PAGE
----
Rebecca Hamlin, "Crossing: How We Label and React to People on the Move" (Stanford UP, 2021)


When we talk about people crossing borders, policy makers, advocates, journalists, and academics often distinguish between “refugees” and “migrants.” Is this a useful legal fiction? Shorthand for an important distinction? Dr. Rebecca Hamlin argues that employing this binary limits protection for vulnerable people who are not protected by the rarified category of “refugee.” 

In Crossing: How We Label and React to People on the Move (Stanford UP, 2021), Dr. Hamlin confronts the binary -- and the effect it has on our study, policy-making, and conversations about border crossers. Her book traces the emergence of the concept of refugee in the context of sovereignty and colonialism, pushing back on notions of essentialism in favor of a constructed binary. The logic of the migrant/refugee binary obscure power imbalances by focusing on internal explanations for why people are leaving countries in the Global South (corruption, war, poverty) rather than externalist forces such as globalization, postcolonialism, and neoliberalism. Using varied data and methods, she provides insight into the scholarly fault lines and the historical and current role of the UNHCR (United Nations High Commission for Refugees) in perpetuating the binary. Her rich case studies reveal differences in how the binary is deployed in the Global North and South. Beautifully written and carefully argued, Dr. Hamlin challenges scholars and advocates for vulnerable border crossers to move beyond the binary, despite perceived risks.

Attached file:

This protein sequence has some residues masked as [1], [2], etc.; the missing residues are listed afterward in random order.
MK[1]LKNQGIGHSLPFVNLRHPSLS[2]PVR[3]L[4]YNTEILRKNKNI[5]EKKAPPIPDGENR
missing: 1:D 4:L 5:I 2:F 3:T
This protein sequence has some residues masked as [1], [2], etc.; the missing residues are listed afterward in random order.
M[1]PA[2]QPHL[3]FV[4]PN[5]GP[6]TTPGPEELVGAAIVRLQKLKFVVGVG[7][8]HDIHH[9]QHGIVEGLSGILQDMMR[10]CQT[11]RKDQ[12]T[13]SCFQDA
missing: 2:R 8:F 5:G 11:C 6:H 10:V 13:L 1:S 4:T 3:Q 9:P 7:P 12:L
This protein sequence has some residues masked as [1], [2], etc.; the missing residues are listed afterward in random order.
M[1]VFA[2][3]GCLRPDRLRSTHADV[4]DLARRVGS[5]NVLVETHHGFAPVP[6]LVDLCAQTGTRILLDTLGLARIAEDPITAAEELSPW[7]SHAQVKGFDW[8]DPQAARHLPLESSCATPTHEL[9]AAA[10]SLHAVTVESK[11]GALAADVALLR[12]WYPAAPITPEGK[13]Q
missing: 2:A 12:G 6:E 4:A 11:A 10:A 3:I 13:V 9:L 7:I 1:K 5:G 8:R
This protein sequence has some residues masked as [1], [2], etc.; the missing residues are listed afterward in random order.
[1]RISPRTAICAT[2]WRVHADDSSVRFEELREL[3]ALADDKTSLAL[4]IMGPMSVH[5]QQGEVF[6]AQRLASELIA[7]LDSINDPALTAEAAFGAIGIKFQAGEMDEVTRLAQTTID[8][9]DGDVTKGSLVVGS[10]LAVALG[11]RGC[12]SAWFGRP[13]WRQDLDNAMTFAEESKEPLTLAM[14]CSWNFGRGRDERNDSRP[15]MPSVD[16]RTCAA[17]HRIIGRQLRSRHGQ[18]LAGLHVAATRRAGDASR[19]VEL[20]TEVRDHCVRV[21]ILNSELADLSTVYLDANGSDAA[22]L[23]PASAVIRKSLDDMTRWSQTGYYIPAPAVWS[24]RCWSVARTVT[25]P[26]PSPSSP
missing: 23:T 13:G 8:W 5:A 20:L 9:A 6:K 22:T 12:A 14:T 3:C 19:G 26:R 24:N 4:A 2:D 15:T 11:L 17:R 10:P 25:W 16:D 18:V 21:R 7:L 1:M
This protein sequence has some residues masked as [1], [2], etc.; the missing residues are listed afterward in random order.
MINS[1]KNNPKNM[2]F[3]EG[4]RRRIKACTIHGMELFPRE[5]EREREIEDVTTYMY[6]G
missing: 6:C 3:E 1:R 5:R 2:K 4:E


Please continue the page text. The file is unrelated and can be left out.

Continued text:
In the podcast (recorded days after the fall of the Afghan government), Dr. Hamlin reflects on the continuing effects of the binary in contemporary events -- and how it limits creative scholarship, policy-making, journalism, and conversation about vulnerable border crossers. She mentions Claudio Saunt’s Norton book, Unworthy Republic and also the Hamlin-Abdelaaty Migrants or Refugees? It's the Wrong Question published in the Monkey Cage.

New Books in Political Science welcomes Dr. Lamis E. Abdelaaty as a part of this dynamic conversation and we look forward to new podcasts from Dr. Abdelaaty in the future.

Susan Liebell is professor of political science at Saint Joseph’s University in Philadelphia.

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Susan Liebell

Susan Liebell is a Professor of Political Science at Saint Joseph’s University in Philadelphia.

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